Masks optional from Aug 29 is testament to how far S’pore has come

24/08/2022

After 868 days of mandatory mask-wearing, Aug 29, 2022 will mark the first day that masks will be optional and only necessary on public transport and in healthcare settings.

This was announced by Deputy Prime Minister Lawrence Wong at the Multi-ministry Task Force (MTF) press conference on today (Aug 24).

It’s been a long journey – a recruit would have enlisted and completed his NS obligation wearing masks – to reach this significant milestone in our efforts to live with Covid-19.

This calls for a pat on the back for Singaporeans, for adhering to safe management measures and getting our shots.

And at the heart of this milestone is the deep reservoir of trust between Government and people.

High trust society

Singapore is a high trust society, unlike other countries where even whether to wear masks can be hotly debated – a point made by PM Lee in his National Day Rally speech

We trust an open and honest Government that didn’t shy away from giving us the facts when things are not doing so well.

We trust a Government that falls back on science and data to lead us out of this pandemic.

Those are reasons why Singapore remains one of the few countries in the world with the highest vaccination rates.

Indeed. Vaccination remains the primary line of defence for such an open economy like Singapore.

DPM Wong told reporters: “Vaccinations are still the best way to protect ourselves against severe disease from Covid-19.”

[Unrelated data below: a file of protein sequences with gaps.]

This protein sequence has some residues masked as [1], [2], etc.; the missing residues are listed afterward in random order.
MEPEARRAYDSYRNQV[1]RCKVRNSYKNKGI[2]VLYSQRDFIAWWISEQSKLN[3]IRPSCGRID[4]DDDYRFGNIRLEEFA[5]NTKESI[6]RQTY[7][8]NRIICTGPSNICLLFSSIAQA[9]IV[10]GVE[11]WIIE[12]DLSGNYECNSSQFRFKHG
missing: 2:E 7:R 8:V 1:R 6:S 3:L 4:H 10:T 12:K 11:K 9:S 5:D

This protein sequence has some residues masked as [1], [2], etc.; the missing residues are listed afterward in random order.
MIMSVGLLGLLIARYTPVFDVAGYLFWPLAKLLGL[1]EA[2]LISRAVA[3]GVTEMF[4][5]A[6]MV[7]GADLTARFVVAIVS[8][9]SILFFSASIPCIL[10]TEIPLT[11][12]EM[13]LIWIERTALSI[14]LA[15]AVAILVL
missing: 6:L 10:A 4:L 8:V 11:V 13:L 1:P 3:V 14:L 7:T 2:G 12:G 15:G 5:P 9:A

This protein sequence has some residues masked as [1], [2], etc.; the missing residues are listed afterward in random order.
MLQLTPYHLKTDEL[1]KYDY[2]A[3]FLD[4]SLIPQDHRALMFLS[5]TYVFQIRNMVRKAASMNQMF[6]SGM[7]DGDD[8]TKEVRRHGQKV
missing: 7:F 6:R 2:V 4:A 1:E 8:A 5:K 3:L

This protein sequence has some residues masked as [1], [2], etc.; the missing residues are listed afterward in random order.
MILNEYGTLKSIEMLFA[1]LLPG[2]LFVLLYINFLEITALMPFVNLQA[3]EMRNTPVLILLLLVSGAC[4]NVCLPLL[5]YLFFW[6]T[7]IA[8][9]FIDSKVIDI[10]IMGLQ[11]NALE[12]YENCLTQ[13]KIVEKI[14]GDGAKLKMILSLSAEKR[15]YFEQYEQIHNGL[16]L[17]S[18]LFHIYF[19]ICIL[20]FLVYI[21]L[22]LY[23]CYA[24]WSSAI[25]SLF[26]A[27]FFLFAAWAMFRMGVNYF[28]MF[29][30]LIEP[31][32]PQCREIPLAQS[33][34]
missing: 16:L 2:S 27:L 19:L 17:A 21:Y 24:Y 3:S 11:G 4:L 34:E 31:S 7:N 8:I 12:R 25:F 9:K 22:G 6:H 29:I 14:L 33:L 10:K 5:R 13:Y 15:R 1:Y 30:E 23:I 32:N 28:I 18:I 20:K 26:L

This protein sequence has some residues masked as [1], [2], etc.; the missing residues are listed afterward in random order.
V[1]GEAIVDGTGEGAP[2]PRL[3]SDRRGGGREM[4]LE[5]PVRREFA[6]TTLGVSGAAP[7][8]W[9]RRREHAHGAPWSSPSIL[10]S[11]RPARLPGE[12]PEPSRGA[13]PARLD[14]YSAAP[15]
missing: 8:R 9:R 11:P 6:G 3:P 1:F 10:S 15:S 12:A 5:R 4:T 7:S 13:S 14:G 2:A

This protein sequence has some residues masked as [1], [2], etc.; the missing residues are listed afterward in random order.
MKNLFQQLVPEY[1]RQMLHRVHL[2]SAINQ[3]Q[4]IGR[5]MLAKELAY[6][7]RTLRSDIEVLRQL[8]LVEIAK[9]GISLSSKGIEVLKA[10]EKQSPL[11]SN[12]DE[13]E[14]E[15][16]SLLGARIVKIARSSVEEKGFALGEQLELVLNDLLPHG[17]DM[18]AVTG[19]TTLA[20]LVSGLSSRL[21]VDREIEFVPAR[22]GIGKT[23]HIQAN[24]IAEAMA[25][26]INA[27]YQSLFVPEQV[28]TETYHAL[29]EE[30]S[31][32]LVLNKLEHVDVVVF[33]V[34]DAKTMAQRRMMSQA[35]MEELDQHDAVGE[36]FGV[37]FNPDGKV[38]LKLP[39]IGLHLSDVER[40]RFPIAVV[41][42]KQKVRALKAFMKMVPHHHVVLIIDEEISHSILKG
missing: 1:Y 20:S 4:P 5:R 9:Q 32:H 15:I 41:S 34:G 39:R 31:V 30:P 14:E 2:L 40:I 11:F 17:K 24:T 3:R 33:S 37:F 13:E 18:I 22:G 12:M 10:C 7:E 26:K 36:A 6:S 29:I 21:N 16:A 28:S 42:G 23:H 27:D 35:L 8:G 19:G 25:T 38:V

Health Minister Ong Ye Kung credited the fact that 80 per cent of the population has taken their booster shots as a key reason why we were able to ride through the BA.5 wave without tightening measures and overwhelming hospitals.

Daily hospital cases dropped from more than 800 in July to below 400 today.

Up-to-date vaccinations

We’ve witnessed first-hand the good of vaccinations. But its protection won’t last forever.

That’s why we need up-to-date vaccinations.

DPM Wong said that the Government are reviewing the vaccination policy to transit to a system where vaccinations are kept up to date.

And that is important because the next Covid variant could be more aggressive and dangerous.

Minister Ong also said that we should prepare for a “northern hemisphere winter wave” at the end of the year, which the United States, United Kingdom and Europe are all bracing for.

Hence the need to build up our defences for any potential attacks from the virus.

But with experience and that deep reservoir of trust on our side, we can be quietly confident that we can ride any wave and start to co-exist with Covid-19.

Cover photo credit: Kai Pilger on Unsplash